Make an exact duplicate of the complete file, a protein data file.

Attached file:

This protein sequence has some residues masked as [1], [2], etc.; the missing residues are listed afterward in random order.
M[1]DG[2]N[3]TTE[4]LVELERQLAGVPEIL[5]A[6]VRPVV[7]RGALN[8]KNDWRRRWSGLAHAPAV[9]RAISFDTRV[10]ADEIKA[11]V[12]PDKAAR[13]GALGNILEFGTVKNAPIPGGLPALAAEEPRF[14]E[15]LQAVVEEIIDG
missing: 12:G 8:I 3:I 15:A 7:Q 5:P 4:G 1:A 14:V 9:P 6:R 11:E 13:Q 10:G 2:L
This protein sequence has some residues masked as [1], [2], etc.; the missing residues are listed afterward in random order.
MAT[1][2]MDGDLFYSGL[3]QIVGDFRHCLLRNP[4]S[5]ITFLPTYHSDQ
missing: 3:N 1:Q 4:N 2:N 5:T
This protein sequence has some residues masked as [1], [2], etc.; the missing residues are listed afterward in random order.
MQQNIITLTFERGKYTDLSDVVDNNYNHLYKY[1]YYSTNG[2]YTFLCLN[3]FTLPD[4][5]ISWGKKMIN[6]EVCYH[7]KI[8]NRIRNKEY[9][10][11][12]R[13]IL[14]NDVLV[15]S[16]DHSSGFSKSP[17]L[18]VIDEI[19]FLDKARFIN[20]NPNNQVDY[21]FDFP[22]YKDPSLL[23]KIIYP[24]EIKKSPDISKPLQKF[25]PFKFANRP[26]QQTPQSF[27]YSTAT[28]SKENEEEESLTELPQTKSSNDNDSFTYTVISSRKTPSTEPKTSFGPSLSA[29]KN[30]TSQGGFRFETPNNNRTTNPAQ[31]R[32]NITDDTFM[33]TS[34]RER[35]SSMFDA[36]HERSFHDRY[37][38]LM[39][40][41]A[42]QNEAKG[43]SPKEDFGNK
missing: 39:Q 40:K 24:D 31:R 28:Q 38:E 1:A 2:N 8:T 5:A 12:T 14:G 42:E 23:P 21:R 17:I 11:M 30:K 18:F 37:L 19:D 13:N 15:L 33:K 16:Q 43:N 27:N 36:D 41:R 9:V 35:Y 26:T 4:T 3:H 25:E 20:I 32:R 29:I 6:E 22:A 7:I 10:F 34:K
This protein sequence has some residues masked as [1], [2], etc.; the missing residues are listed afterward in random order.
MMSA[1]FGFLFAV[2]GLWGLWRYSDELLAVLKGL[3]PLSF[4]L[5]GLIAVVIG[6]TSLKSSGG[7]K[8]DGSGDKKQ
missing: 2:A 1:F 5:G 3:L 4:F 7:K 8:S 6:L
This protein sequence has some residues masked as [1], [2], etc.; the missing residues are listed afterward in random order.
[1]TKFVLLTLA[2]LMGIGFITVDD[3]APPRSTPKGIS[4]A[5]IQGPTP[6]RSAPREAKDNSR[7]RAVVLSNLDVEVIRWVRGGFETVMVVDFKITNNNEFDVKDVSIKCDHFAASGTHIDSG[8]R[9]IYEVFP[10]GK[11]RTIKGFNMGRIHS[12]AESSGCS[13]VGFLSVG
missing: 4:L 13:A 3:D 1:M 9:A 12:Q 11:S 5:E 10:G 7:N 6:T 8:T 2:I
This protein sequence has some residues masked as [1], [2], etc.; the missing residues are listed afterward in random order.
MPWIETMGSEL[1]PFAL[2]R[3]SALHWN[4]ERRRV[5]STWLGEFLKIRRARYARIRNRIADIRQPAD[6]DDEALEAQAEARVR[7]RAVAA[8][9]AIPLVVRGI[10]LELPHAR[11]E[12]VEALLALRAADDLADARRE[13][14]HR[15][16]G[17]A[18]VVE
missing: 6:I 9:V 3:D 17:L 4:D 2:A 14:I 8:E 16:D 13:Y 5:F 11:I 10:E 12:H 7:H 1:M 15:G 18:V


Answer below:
This protein sequence has some residues masked as [1], [2], etc.; the missing residues are listed afterward in random order.
M[1]DG[2]N[3]TTE[4]LVELERQLAGVPEIL[5]A[6]VRPVV[7]RGALN[8]KNDWRRRWSGLAHAPAV[9]RAISFDTRV[10]ADEIKA[11]V[12]PDKAAR[13]GALGNILEFGTVKNAPIPGGLPALAAEEPRF[14]E[15]LQAVVEEIIDG
missing: 12:G 8:I 3:I 15:A 7:Q 5:P 4:G 1:A 14:V 9:P 6:R 11:E 13:Q 10:G 2:L
This protein sequence has some residues masked as [1], [2], etc.; the missing residues are listed afterward in random order.
MAT[1][2]MDGDLFYSGL[3]QIVGDFRHCLLRNP[4]S[5]ITFLPTYHSDQ
missing: 3:N 1:Q 4:N 2:N 5:T
This protein sequence has some residues masked as [1], [2], etc.; the missing residues are listed afterward in random order.
MQQNIITLTFERGKYTDLSDVVDNNYNHLYKY[1]YYSTNG[2]YTFLCLN[3]FTLPD[4][5]ISWGKKMIN[6]EVCYH[7]KI[8]NRIRNKEY[9][10][11][12]R[13]IL[14]NDVLV[15]S[16]DHSSGFSKSP[17]L[18]VIDEI[19]FLDKARFIN[20]NPNNQVDY[21]FDFP[22]YKDPSLL[23]KIIYP[24]EIKKSPDISKPLQKF[25]PFKFANRP[26]QQTPQSF[27]YSTAT[28]SKENEEEESLTELPQTKSSNDNDSFTYTVISSRKTPSTEPKTSFGPSLSA[29]KN[30]TSQGGFRFETPNNNRTTNPAQ[31]R[32]NITDDTFM[33]TS[34]RER[35]SSMFDA[36]HERSFHDRY[37][38]LM[39][40][41]A[42]QNEAKG[43]SPKEDFGNK
missing: 39:Q 40:K 24:D 31:R 28:Q 38:E 1:A 2:N 8:T 5:A 12:T 14:G 42:E 23:P 21:R 17:I 11:M 30:K 18:F 37:L 19:D 13:N 15:L 33:K 16:Q 43:N 27:N 36:D 41:R 9:V 35:Y 26:T 4:T 3:H 25:E 20:I 32:R 29:I 6:E 22:A 7:I 10:F 34:K
This protein sequence has some residues masked as [1], [2], etc.; the missing residues are listed afterward in random order.
MMSA[1]FGFLFAV[2]GLWGLWRYSDELLAVLKGL[3]PLSF[4]L[5]GLIAVVIG[6]TSLKSSGG[7]K[8]DGSGDKKQ
missing: 2:A 1:F 5:G 3:L 4:F 7:K 8:S 6:L
This protein sequence has some residues masked as [1], [2], etc.; the missing residues are listed afterward in random order.
[1]TKFVLLTLA[2]LMGIGFITVDD[3]APPRSTPKGIS[4]A[5]IQGPTP[6]RSAPREAKDNSR[7]RAVVLSNLDVEVIRWVRGGFETVMVVDFKITNNNEFDVKDVSIKCDHFAASGTHIDSG[8]R[9]IYEVFP[10]GK[11]RTIKGFNMGRIHS[12]AESSGCS[13]VGFLSVG
missing: 4:L 13:A 3:D 1:M 9:A 12:Q 11:S 5:E 10:G 7:N 6:T 8:T 2:I
This protein sequence has some residues masked as [1], [2], etc.; the missing residues are listed afterward in random order.
MPWIETMGSEL[1]PFAL[2]R[3]SALHWN[4]ERRRV[5]STWLGEFLKIRRARYARIRNRIADIRQPAD[6]DDEALEAQAEARVR[7]RAVAA[8][9]AIPLVVRGI[10]LELPHAR[11]E[12]VEALLALRAADDLADARRE[13][14]HR[15][16]G[17]A[18]VVE
missing: 6:I 9:V 3:D 17:L 4:D 2:A 14:I 8:E 16:D 13:Y 5:F 11:I 10:E 12:H 7:H 1:M 15:G 18:V